The Ultimate Guide To Oahu
Oahu, also called "The Gathering Place"!
Oahu, also called “The Gathering Place,” is home to the state capital, Honolulu, and is the third-largest Hawaiian island. Oahu is a coalition of Native Hawaiian traditions and modern western culture. Highlights include historic Pearl Harbor: site of WWII’s 1941 bombing attack, Waikiki, Diamond Head Crater, North Shore, and much more.
The former Puuloa (Long Hill) today known as Pearl Harbor, got its name from the pearl oysters found in the area. However, Pearl Harbor is known to the world due to the devastating events of December 7, 1941, when the Japanese attacked Pearl Harbor, claiming several lives and causing the United States to enter into World War II.
In Pearl Harbor, you will find five historic sites, honoring the events that occurred at this National Historic Landmark in Central Oahu.
The WWII Valor in the Pacific (USS Arizona Memorial): Where the catastrophic bombing took place, on December 7, 1941. The attack that sunk the massive battleship in just nine minutes, killing several soldiers. Today, the USS Arizona Memorial marks the final resting place for those sailors and Marines. You can take a boat that will take you to the floating memorial built on top of the sunken USS Arizona. There is no fee, but you have to reserve a time slot for the boat tour in advance.
Battleship Missouri Memorial: This is where the Japanese surrendered, on the “Surrender Deck” of the Battleship Missouri, that ended World War II on September 2nd, 1945. Now located at Pearl Harbor’s Battleship Row, is a massive museum with several World War II artifacts and exhibits on display.
USS Bowfin Submarine Museum & Park: One of the US submarines that fought the war in the Pacific, called the “Pearl Harbor Avenger.” Today it’s a museum where you can learn about underwater warfare, see the engine room, and the torpedo room.
Pearl Harbor Aviation Museum: With more than 50 aircraft on display, the museum is home to two WWII era hangars that survived the December 7, 1941 attack on Pearl Harbor.
USS Oklahoma Memorial: The USS Oklahoma Memorial honors the 429 crewmen who lost their lives in the Pearl Harbor attack. Around nine torpedoes hit “The Okie,” capsizing (overturn in water) this 35,000-ton battleship in just 12 minutes.
Address: 1 Arizona Memorial Place, Honolulu, HI 96818
The Polynesian Cultural Center
This is a must-do, the Polynesian Cultural Center features six island villages representing the unique island cultures of Hawaii, Fiji, Aotearoa (New Zealand), Samoa, Tahiti, and Tonga. It’s at times referred to as the Disney World of Hawaii! The Polynesian Cultural Center offers various shows and fun activities throughout the day, and the fun continues into the evening with a Grand Hawaiian luau (buffet) and a fantastic show, “Ha: Breath of Life.”
Address: 55-370 Kamehameha Hwy, Laie, HI 96762, Highly recommend booking your tickets in advance and not to miss the Luau and the show “Ha: Breath of Life.”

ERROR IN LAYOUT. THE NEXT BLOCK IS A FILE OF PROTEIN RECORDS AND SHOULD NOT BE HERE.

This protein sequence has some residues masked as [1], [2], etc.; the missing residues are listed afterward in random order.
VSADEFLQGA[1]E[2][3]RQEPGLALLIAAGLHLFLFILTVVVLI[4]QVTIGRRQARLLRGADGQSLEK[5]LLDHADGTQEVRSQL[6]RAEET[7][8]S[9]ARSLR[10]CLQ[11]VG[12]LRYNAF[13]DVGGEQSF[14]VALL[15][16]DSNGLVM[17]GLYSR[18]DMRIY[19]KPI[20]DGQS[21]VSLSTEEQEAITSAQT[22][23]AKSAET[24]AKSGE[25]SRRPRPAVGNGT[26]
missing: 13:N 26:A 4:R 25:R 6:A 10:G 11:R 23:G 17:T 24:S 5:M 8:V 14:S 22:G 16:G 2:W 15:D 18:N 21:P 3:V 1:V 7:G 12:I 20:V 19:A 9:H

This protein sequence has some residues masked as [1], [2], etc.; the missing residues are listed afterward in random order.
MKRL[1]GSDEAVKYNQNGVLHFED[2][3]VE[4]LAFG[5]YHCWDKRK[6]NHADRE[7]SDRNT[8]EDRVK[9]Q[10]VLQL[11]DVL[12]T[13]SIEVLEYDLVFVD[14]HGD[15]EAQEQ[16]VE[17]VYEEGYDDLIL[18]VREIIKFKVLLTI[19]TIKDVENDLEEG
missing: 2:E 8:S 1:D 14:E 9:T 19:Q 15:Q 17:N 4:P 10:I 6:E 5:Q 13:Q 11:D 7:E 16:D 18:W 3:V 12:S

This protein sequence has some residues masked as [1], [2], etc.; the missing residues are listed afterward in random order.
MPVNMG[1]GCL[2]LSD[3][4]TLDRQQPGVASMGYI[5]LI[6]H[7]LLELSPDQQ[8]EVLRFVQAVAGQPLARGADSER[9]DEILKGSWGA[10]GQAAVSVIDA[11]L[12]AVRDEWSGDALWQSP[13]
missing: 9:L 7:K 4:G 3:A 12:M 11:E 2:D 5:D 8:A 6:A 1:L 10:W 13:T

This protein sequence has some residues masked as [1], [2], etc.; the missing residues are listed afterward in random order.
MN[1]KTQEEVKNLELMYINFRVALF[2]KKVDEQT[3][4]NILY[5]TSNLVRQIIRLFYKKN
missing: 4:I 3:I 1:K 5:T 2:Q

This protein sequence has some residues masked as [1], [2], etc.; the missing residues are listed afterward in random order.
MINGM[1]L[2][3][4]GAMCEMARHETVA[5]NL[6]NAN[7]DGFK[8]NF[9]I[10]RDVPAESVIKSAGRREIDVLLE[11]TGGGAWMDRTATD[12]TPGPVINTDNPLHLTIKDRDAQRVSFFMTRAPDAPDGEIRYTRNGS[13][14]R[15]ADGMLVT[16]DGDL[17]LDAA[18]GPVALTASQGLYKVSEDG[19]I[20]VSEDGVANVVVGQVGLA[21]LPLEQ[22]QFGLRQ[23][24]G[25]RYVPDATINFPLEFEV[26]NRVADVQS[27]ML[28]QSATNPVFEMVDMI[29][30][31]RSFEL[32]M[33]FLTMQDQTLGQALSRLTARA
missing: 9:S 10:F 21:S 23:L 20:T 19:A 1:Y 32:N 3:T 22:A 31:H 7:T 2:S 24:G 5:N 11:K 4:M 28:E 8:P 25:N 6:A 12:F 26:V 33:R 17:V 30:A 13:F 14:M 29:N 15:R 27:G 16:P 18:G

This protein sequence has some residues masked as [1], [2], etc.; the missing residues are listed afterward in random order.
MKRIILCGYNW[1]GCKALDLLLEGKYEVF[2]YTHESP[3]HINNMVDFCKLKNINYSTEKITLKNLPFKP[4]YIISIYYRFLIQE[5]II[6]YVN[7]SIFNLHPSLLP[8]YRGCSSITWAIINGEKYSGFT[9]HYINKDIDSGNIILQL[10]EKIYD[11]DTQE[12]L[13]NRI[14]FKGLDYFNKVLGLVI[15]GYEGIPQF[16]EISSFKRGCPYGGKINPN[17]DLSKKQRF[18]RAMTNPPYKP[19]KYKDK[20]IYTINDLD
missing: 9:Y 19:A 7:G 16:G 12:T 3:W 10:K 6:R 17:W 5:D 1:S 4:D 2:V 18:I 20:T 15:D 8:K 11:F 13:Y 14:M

A vibrant neighborhood, located on the south shore of Honolulu, Waikiki, is Oahu’s leading resort and hotel area. Waikiki has a lot to offer Waikiki beach, beachfront resorts and hotels, world-class shopping, International Marketplace, ample dining options, nightlife, a zoo, and an aquarium. I recommend the Waikiki Trolley Hop-On Hop-Off Tour, it’s a great way to sit back, relax, get around, and discover the many things in Waikiki.
Address: 2330 Kalakaua Ave, Honolulu, HI 96815
Diamond Head Crater, an extinct volcano, is a popular hiking destination offering some amazing panoramic views from the top. Native Hawaiians initially named the extinct volcano Le’Ahi, but later in the 1800s, British sailors were fooled by the glittering stones embedded at the top of the craters, they didn’t find any diamonds, but that is how the crater got its name “Diamond Head.”
The hike is about 1.5 miles roundtrip, takes around 50-60 mins to reach to the top of the summit, and is moderately strenuous. But once on the top, the panoramic views are simply breathtaking.
Address: GPS Lat: 21.263844, Long: -157.803895. Entry fee: $5 per vehicle or $1 per walk-in visitor.
A one hour drive from Waikiki would take you to the North Shore, laidback, rural countryside of Oahu Island. Oahu is not complete without driving to the North Shore and experiencing some of the amazing things it has to offer: visit the Dole Plantation, explore charming surf town of Haleiwa Town, visit Waimea Beach and Falls, snorkel at Shark’s Cove, stroll Ehukai Beach (Banzai Pipeline), Sunset Beach, see Turtles at Turtle/Laniakea Beach, have shrimps and shaved ice from the local food trucks at Kahuku, see Laie Point s and finally visit the Kualoa Beach Park.
Address: North Shore spans from La’ie to Ka’ena Point, I suggest you use the Dole Plantation address: 64-1550 Kamehameha Hwy, Wahiawa, HI 96786; that takes you right into the Haleiwa town follow the road all the way to Kualoa Beach Park.
Hanauma Bay Beach
Hanauma Bay Beach is not so much about the beach as it is about the marine life nature preserve and the astonishing Hanauma Bay snorkeling experience! Several years ago, a violent eruption blew out one side of the crater, creating the half-moon-shaped beach, and the lava rock tubes built a perfectly protected home for beautiful marine life. However, there is a limit of 3,000 visitors per day, so I highly recommend going there early in the morning.
Address: 7455 Kalanianaʻole Hwy, Honolulu, HI 96825, Entrance fee: $7.50 per person and Parking fee: $1.00 parking fee, Open daily, 6 AM – 7 PM, except Tuesdays, Christmas Day, and New Years Day.
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I hope you enjoyed reading the post, The Ultimate Guide To Oahu, and I expect this will help you plan your trip to Oahu.
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